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Old 01-23-11, 03:12 AM   #7
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Join Date: Nov 2010
Posts: 8
Default Re: 260.19.12 black screen on GTX 465, Ubuntu 10.04 64

260.19.36: Sweet! I can't believe it! Amazing!


Ah, hell -- I can't lie to you guys. *Still* no luck with this driver, either. In the time since my last report, I've upgraded to the back-ported Natty kernel, 2.6.37-12, but this seems to make no difference in my ability to use 260.19.29 or .36.

This card works great in Windows. The built-in temperature-based fan speed could use some better calibration (gets too hot, e.g. Mafia 2), but that's nothing that can't be fixed with software fan control. After hours of Windows gaming, I'm quite sure that it's not defective. Don't let me discourage you from suggesting other ways of verifying this if you think it might still be an issue.

Can someone (NVidia perhaps?!) please do one of the following for me:
- Tell me how to grab the stack trace that I expect would come after the "Backtrace:" line in Xorg.0.log. With that, I expect that I can help you easily figure out where things are coming unraveled
- Offer up some other ideas as to kernel settings, Xorg.conf settings, etc. that might serve to at *least* get me into the X login without locking up my machine at the local terminal (really sucks having to reboot via SSH between all the testing I've had to do to figure out what could be wrong)
- Point out the phenomenally bone-headed mistake I'm making in how my system is set up (e.g. kernel or Xorg version is completely unreasonable, possible bad BIOS settings to avoid using with this motherboard's chipset and the GTX 465), how the drivers are installed, or my testing procedure. Other common pitfalls that might result in this misbehavior are welcome. Let's leave no stone unturned!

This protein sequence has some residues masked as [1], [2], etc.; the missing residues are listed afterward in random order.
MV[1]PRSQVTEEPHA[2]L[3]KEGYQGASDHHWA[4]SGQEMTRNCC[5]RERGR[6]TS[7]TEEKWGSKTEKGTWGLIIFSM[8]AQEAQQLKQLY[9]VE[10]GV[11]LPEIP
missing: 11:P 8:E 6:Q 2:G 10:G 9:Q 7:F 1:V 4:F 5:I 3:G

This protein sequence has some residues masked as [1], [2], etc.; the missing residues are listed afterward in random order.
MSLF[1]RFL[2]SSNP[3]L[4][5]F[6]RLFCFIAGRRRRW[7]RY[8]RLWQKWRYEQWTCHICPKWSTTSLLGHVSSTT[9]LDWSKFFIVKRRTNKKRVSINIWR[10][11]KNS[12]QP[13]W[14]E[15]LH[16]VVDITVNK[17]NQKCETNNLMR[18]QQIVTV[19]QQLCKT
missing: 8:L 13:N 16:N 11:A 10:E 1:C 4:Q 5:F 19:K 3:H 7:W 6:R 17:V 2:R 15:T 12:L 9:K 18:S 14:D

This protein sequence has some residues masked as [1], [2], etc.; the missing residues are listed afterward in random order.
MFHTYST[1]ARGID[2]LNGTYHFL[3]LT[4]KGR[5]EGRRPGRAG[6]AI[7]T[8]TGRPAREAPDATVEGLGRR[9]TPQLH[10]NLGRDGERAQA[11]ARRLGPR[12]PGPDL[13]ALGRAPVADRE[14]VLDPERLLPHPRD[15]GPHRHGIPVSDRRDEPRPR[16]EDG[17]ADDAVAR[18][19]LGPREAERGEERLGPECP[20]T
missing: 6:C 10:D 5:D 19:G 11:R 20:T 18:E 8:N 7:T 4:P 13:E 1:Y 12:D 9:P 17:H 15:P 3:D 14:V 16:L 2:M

I'm stuck in low-res VESA land and it sucks. I use this machine day-to-day for software development, and I miss the hell out of the screen real-estate I had with my previous PC. I'd also love to make use of my second monitor, but it seems that's totally out of the question. I haven't a care about 3D acceleration in Linux (but Compiz is nice at times...) so long as it works in Windows as I do all of my gaming there anyway. "But Glajvect, just use another open-source driver", you might offer. Well, Nouveau is also not a good solution at this time since their support matrix shows that they are currently implementing support for the Fermi cards. Who knows how long that will be in the works! Whatever the true status is, I've been there, done that, and I didn't have any luck getting that driver working. Thing is, I can't be annoyed at that team since they certainly don't have any sort of advantage in completing their task over the people who made the card!

The only other option I see is to buy a new (but older) card. I'd really prefer to avoid doing that as I spent enough as it is on this one. There's no real guarantee it would work, either. All the other old cards I have sitting around are -- naturally -- AGP. Been a while since the last upgrade...

So where do I go from here?
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